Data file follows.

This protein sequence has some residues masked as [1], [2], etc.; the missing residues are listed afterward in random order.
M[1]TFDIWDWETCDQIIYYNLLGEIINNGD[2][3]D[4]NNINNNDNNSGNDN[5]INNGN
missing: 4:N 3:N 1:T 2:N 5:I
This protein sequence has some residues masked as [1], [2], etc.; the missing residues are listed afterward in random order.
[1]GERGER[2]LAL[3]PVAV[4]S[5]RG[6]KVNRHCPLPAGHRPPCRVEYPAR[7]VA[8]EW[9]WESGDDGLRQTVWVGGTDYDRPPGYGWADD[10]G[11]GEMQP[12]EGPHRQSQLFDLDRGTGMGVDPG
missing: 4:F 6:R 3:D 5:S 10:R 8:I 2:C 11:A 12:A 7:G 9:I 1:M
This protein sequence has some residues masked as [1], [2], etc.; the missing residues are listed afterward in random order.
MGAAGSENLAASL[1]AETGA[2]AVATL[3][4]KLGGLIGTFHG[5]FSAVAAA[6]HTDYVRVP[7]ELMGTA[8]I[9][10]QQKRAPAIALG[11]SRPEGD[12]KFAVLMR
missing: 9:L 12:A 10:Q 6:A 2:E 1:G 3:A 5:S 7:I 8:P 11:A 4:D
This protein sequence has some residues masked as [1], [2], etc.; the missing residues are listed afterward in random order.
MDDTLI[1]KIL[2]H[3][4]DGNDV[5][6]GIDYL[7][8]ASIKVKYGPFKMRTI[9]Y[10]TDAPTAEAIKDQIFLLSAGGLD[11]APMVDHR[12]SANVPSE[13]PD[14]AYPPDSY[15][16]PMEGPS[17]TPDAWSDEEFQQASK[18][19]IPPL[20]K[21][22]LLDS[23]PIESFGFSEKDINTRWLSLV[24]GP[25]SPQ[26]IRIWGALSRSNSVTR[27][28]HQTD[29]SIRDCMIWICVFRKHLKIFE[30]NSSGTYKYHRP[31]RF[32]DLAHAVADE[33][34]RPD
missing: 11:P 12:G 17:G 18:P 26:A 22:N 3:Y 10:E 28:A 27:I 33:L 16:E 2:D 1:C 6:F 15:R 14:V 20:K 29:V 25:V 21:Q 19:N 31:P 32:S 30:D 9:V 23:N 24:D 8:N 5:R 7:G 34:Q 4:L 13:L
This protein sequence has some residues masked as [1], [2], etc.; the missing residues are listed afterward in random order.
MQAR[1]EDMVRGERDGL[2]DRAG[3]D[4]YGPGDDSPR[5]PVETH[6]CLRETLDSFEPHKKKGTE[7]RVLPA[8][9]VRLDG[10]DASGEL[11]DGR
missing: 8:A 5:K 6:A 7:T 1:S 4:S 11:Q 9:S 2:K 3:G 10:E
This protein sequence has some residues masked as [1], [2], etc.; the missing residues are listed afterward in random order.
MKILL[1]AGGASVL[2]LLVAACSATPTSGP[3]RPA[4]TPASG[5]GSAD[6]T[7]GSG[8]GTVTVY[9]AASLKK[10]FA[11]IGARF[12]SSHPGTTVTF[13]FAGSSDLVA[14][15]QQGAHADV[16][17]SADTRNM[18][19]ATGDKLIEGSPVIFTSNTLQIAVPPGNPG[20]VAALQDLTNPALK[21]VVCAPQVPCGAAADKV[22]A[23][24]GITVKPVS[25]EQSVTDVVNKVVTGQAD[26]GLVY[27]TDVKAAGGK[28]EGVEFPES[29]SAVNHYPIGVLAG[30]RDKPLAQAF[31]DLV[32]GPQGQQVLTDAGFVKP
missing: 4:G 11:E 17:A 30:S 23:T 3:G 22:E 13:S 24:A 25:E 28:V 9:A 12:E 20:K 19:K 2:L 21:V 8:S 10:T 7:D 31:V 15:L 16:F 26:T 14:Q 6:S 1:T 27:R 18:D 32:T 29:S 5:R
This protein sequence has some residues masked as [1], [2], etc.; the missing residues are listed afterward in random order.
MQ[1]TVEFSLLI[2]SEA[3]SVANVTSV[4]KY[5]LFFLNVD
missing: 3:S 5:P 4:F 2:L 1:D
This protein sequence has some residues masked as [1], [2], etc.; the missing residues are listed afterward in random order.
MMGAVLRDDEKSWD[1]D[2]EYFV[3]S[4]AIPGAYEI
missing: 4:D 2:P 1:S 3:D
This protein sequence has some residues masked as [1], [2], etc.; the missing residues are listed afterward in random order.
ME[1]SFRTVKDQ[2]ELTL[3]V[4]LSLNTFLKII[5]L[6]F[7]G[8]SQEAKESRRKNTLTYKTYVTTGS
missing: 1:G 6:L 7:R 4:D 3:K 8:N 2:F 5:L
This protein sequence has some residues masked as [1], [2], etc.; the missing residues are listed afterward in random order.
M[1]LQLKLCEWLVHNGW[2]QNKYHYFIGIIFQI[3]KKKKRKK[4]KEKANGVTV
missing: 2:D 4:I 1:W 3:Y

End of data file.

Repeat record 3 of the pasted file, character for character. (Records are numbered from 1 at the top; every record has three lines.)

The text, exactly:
This protein sequence has some residues masked as [1], [2], etc.; the missing residues are listed afterward in random order.
MGAAGSENLAASL[1]AETGA[2]AVATL[3][4]KLGGLIGTFHG[5]FSAVAAA[6]HTDYVRVP[7]ELMGTA[8]I[9][10]QQKRAPAIALG[11]SRPEGD[12]KFAVLMR
missing: 9:L 12:A 10:Q 6:A 2:E 1:G 3:A 5:S 7:I 8:P 11:A 4:D